A Young Inventor

A Young Inventor

By: David Heighway, Hamilton County Historian

With the opening of the Ignite Makerspace in the Fishers library, it’s a good time to talk about a young man named George McDonald (1880-1947) who set a high bar for homebuilt science experiments.  Although he spent most of his life as a farmer in Wayne Township, he developed an astronomical model and received a patent for it when he was a still a teenager.

According to the Hamilton County Democrat, April 23, 1897:

“George, son of Jacob McDonald, who lives nine miles northeast of this city, has secured a patent on a Tellurian, or Globe apparatus, which is one of the most complete Globes now extant.  Mr. McDonald invented his apparatus in his 13th year, and for a time let it rest, but instituted proceedings for a patent, which he has secured.  We have not time to give a full description of this Globe, but will say, that the boy, for he is only 16 years old now, shows considerable skill as an inventor.”

      

A tellurian (sometimes spelled tellurion) is a model showing the relative motion of the earth, moon, and sun.  When a crank is turned, the ball representing the earth rotates around the ball representing the sun while tilting on its axis, and the ball representing the moon rotates around the earth.  The device is primarily an educational tool for demonstrating planetary movement.  A model of the solar system which includes all of the planets is called an orrery.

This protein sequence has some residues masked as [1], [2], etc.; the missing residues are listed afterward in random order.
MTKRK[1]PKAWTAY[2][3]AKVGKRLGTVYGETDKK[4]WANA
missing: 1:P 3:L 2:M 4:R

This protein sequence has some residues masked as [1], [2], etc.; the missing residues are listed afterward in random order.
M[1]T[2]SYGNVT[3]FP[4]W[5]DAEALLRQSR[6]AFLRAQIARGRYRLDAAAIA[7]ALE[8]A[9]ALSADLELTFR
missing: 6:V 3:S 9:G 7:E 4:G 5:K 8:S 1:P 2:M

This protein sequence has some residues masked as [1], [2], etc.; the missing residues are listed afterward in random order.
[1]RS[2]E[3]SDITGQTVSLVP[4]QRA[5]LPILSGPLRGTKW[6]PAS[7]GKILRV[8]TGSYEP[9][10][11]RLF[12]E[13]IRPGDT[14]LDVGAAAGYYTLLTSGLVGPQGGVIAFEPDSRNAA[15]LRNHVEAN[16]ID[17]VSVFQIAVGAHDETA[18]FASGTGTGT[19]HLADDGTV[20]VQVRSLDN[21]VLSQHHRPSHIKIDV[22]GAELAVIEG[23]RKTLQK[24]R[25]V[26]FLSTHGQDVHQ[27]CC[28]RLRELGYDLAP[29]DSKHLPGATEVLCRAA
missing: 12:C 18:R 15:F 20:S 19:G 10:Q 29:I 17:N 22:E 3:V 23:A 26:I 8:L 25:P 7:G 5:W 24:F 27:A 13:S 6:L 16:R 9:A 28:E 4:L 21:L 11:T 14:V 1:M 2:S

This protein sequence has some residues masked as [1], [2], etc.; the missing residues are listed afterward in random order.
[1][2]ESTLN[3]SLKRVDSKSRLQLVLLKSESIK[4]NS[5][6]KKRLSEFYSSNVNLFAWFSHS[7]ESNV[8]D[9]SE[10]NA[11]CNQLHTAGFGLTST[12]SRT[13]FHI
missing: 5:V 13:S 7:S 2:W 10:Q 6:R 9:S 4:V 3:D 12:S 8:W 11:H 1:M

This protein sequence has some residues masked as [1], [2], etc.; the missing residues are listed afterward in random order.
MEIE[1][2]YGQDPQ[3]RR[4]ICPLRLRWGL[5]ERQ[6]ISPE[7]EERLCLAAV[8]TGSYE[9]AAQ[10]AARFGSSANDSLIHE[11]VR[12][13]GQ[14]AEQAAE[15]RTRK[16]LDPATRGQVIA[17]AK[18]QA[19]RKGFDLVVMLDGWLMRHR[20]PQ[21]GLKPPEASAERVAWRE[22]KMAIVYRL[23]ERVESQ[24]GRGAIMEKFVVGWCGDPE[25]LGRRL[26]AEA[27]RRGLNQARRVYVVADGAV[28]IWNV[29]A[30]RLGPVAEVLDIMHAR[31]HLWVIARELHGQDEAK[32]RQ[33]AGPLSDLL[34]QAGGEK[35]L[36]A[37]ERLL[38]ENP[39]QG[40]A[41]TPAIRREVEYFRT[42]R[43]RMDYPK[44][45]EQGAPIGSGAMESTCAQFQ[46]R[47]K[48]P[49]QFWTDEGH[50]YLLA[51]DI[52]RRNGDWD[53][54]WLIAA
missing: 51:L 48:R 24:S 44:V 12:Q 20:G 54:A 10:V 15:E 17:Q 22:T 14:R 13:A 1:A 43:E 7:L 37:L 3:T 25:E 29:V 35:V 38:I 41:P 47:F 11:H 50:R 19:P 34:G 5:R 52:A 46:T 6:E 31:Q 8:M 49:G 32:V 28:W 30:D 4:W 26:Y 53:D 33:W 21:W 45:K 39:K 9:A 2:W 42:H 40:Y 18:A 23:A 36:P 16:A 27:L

The description in the patent says:

“Be it known that we, Jacob McDonald and George McDonald, citizens of the United States, and residents of Wayne Township, in the county of Hamilton and the State of Indiana, have invented new and useful Improvements in Tellurians; and we do declare the following to be a full, clear, and exact description of the invention, such as will enable others skilled in the art to which it appertains to make and use the same, reference being had to the accompanying drawings, and to letters of reference marked thereon, which form a part of this specification.”

“The object of this invention is to provide a tellurian of improved character wherein the various movements of the earth and moon with respect to the sun and to each other may be clearly illustrated, the mechanism employed being of simple character and not likely to become deranged.”

His father was probably listed in the patent because George was too young to make a legal contract.  Making and patenting tellurians was not unusual for the time.  The patent office has records of several similar items dating to the same time period.

George was evidently a good scholar.  He graduated from Wayne Township schools in June 1898, and gave an address at the commencement titled “Habits and Their Influence”.  The speech was well received and he was chosen to represent the township graded schools at the county oratorical contest later that month.

He married in 1903, and spent the next few decades doing farming in Wayne Township.  Sometime after 1920, he moved to Anderson and, by 1930, he was working in an auto factory doing metal plating.  He eventually worked for Delco Remy and died at the age of 66 in Anderson.

Ignite Studio is a brand-new arts-focused makerspace at the Fishers Library location. It offers patrons a chance to dig deep into their own creativity, experiment with different tools and equipment, and discover their inner maker. Join us for a Grand Opening celebration on July 21 from 11 a.m. to 4 p.m.



The Fishers Library will be opening at 10:00 a.m. on Saturday, October 27 due to the Brew Ha Ha 5K.
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